By Show and Tell
By Bree Davies
By Bree Davies
By Cory Casciato
By Emilie Johnson
By Robin Edwards
By Bree Davis
By Josiah M. Hesse
Because of its size, the Ehrin crowds the things near it. I point this out because I don't want anyone to miss the marvelous suite of Andy Libertone drawings that are partly hidden by the installation. The untitled drawings, distinguished by the date of their execution, are done in glittery metallic inks on creamy papers. The linear and somewhat cubistic compositions have an early-modernist feeling that reminded me of the proto-pop style of the late Stuart Davis. Libertone is a legendary Denver artist with a thirty-year-plus career, but he's rarely exhibited in the last five years, which makes it great to come across these recent pieces at Rule.
Next to the Libertones is a wall-mounted shelf with a selection of Jeff Starr's outlandish ceramics. Starr is one of the artists in this show who is also in the MCA biennial. The pieces at Rule are pretty wild, including a creepily realistic rendition of a skull and several more lighthearted pieces in the form of bongs. That's right, I said bongs. Three of the bongs have highly figured surfaces and have been glazed in a luscious copper luster finish. Considering the nature of this topic, Starr would be best advised not to exhibit them in a government-supported venue, because the authorities in Colorado are known to clamp down on controversial art -- especially ceramics. Why, just in the past few months, clay works by Gayla Lemke and Tsehai Johnson have been censored by public officials in separate, widely publicized incidents.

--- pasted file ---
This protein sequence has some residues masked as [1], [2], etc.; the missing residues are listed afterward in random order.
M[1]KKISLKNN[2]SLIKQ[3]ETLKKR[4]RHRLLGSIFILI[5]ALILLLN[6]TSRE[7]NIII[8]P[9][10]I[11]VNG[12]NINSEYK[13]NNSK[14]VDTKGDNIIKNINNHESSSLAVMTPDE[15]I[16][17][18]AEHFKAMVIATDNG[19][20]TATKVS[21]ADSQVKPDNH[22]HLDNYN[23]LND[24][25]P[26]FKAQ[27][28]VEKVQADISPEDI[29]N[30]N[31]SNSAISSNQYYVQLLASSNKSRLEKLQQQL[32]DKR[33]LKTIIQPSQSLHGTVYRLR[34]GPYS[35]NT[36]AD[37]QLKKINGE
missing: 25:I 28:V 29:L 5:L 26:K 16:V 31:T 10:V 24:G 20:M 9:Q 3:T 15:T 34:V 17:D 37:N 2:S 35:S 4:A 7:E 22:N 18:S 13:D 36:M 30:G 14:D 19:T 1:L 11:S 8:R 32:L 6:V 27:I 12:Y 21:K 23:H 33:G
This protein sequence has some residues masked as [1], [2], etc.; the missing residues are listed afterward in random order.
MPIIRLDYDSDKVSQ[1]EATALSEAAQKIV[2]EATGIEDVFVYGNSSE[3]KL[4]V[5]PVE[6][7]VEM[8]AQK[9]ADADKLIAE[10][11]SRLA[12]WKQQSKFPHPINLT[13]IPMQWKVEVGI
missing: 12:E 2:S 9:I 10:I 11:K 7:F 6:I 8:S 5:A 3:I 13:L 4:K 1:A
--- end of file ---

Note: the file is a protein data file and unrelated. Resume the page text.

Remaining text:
Across from the Starrs are eight pieces by Jason Patz, the only other artist here who makes an appearance in the biennial. Since 2002, Patz has been taking his own picture, and despite the constrictions of this program, he's been able to create a wide range of visual experiences. For example, the photos at Rule are obviously connected to the ones at the MCA, yet they look completely different. Patz encourages this diversity through the use of different techniques, with some done in pinhole, others in 35 mm, and still others in digital processes. He has them printed in different ways, too, sometimes doing it himself and other times using a lab or a computer-printing center. He messes with his facial hair, the lighting, his shirt and the background. Surely the Patz color lightjet prints are among the genuine standouts in the MCA show, but I like the sumptuous Cibachrome prints at Rule even more. The ones at the MCA have Patz's eyes cropped out of the pictures, whereas most of the ones at Rule include his eyes.
Summer Group Exhibition
Through September 10, Rule Gallery, 111 Broadway, 303-777-9473
On the opposite wall are two intriguing oil-on-canvas paintings by one of the acknowledged contemporary masters of the area, Dale Chisman. These paintings give us a hint of what his new work looks like in advance of his Rule solo scheduled for later this year. The paintings, though referencing abstract expressionism as usual, seem also to be inspired by earlier modernist approaches. They have a Matisse-ian feeling to me, which is something of a shock coming from Chisman. As if that weren't enough, they look like still-life scenes, with the painted grid filling the ground and evoking wallpaper, and the amorphous blobs on the surface standing in for a potted plant or a vase of flowers. Despite this imagery, the paintings are not precious, and still sport the bold brushwork for which Chisman is known.
Around the corner from the Chismans is a single sublime painting by Clark Richert, another local contemporary master, titled "Snelsonian Motion," an acrylic on canvas. The painting is done in a deep aqua covered with multicolored lines that describe the movement of particles, according to the tenets of Snelsonian motion. Luckily for me, there's no need to have any understanding of physics to appreciate how utterly beautiful this Richert painting is.
The Summer Group Exhibition at Rule is the peer of the MCA's biennial. It's even better in some ways because it brings together several generations of Denver artists under one roof, from old-timers like Libertone, Chisman and Richert, who started their careers in the '60s, to kids like Patz, who was wasn't even born until the 1980s.